The Age of Sigmar hooked me with the rules first. The rules were free to download and try out, just like the other tabletop miniature games I had recently discovered and enjoyed playing. Then the setting looks hopeful and heroic. But considering what had come just before the start of the Age of Sigmar? The Age of Chaos was bleak indeed! It was the fantasy equivalent of biker gangs in a Road Warrior movie turning everything it touched into dust. Entire civilizations were destroyed on a scale that didn't just affect one world but a number of them across epic realms.
And the Stormcast? They didn't seem so heroic to me after a little reading. These lawful good paladins have been drafted into a seemingly endless war... for eternity. Fight, die, find yourself reborn and sent back directly to the front line of battle by magic lightning bold to do it again and again and still again. No rest or relaxation, no card game to play on the transport to the front. Just battle and death and battle again with no end in sight. Despite their rallying war cries and behind their armor their souls are diminishing with each grueling campaign.
So, with all this in mind, and inspired not only by what Sean has done with the Rise of Empires campaigns but also by some of the modelling over in the AoS28 group, I've been thinking about how some of the other classic fantasy races may have fared during the transition from the Age of Chaos. Sure, the Sylvaneth have a good thing going in the Realm of Life. But what about Wood Elves in other realms or after the Chaos invasion chopped down all the trees in their magic forest and then burned the stumps and poured salt on the earth? They could have surrendered and died with their forest, but one particular tribe ran off to fight another day. And they are more angry than ever before, not to mention vengeful with a bone to pick with... everyone else.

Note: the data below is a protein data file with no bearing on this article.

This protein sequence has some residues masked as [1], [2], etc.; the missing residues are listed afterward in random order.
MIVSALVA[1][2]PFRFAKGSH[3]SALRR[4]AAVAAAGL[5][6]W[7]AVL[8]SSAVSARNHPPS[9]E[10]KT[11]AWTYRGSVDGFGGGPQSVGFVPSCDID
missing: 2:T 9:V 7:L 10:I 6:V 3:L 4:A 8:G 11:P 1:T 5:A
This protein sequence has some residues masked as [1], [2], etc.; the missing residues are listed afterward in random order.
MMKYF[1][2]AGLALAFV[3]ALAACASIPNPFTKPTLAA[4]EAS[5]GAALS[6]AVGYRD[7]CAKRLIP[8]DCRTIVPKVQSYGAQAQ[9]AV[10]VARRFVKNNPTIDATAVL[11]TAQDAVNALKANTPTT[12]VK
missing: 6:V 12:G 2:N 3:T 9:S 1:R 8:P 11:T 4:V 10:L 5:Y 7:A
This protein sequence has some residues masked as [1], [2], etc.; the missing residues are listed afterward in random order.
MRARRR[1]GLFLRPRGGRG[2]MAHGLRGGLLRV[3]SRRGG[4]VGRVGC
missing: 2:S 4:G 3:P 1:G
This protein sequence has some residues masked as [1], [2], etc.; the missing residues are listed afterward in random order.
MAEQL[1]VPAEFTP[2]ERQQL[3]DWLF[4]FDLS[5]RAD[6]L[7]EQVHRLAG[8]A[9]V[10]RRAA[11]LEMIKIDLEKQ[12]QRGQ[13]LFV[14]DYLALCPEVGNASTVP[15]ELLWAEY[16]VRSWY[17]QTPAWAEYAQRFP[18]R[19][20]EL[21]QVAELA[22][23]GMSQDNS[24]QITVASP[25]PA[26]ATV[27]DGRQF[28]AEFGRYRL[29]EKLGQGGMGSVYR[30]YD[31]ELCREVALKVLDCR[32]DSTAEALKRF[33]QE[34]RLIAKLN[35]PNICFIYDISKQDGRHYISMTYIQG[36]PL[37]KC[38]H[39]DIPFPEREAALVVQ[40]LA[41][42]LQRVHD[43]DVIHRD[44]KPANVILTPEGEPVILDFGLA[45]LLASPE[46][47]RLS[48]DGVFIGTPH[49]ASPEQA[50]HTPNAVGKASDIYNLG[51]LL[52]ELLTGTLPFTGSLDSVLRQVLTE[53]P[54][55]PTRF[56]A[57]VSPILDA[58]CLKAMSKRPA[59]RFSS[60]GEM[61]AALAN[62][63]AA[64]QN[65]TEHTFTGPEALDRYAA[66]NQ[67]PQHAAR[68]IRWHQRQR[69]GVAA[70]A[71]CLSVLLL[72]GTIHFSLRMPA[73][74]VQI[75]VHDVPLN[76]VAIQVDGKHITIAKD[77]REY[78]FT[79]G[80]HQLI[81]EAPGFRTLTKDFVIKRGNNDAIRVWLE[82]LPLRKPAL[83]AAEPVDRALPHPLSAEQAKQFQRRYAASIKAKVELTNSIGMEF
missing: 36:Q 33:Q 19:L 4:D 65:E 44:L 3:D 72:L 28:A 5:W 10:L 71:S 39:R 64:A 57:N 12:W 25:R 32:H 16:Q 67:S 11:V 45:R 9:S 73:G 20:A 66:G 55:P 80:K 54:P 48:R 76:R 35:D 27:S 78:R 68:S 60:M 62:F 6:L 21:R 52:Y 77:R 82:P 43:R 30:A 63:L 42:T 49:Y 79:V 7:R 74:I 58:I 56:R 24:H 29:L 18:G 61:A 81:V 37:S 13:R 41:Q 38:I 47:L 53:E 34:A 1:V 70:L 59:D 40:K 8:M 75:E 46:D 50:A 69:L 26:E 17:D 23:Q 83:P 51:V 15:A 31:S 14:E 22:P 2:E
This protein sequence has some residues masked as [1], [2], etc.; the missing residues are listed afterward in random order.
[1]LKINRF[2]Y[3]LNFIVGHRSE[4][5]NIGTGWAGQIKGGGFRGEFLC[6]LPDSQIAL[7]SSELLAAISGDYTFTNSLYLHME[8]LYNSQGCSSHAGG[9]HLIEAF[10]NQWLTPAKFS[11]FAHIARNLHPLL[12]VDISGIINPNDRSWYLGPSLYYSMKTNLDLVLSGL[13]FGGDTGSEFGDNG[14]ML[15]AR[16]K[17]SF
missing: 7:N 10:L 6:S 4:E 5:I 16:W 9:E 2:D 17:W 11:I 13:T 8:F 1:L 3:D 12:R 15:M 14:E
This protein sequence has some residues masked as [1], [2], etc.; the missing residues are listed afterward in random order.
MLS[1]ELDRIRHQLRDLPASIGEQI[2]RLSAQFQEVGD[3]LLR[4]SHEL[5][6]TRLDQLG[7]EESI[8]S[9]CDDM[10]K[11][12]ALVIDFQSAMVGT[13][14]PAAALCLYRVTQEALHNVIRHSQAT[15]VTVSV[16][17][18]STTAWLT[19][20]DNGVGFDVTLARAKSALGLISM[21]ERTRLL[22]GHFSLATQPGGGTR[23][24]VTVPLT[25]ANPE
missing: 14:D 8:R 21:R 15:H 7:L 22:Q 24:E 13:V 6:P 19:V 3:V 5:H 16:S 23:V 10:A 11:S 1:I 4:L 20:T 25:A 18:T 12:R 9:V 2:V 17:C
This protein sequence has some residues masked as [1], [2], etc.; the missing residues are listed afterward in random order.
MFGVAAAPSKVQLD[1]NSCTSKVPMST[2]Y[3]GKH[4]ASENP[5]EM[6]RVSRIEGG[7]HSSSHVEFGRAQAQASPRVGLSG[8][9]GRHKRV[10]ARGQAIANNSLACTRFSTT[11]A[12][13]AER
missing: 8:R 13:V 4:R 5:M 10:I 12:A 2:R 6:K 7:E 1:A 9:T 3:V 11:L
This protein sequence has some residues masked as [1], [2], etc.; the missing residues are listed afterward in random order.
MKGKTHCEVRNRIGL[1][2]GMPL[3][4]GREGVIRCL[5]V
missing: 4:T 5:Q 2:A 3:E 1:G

She was found among the dunes, swaddled in rags under the shade of a stone jutting from the sand. Likely left soon after birth by a band of merchants travelling by caravan. Her ears were pointed, but the tribe of Dune Runners that found her determined she was an abomination, a product of a union between a human father and Aelven mother. So she should have been returned to the cycle of life, to end her suffering so that others might be relieved of theirs.
But one of the tribe of wanderers, remembering a vision from drinking tainted catcus wine the night before, recognized this hopeless creature as a prophet and the savior to lead this humble tribe from a life to running, hunting, and occasionally trading to becoming masters of all they could survey. There was a destiny for this tribe, and a new order would be imposed upon this desolate wasteland.
So the young creature was christened R'bekk'ar and was reared in the traditions of the tribe; carried on the back of an adult until she could run on her own. And within a few years she was running faster than anyone in the tribe. She manifested a talent for dancing and was turned over to the shadowdancer of the tribe for training, which she drank in like a potion and soon mastered.
R'bekk'ar also dreamed of visions. She heard the voice of an old one calling to her from beneath the dunes, a voice that sometimes called during her waking moments, when she was running or dancing. The voice called her to lead her tribe to a new destiny, and at first she hesitated, believing she was not a true Aelf and that this voice must be a sign of weakness or even madness. But then she left the tribe for a period of time on the dunes when she nearly died, drank some tainted cactus water, went through that hero's journey, and then rejoined the tribe and informed them they would wander no more. It was time for action!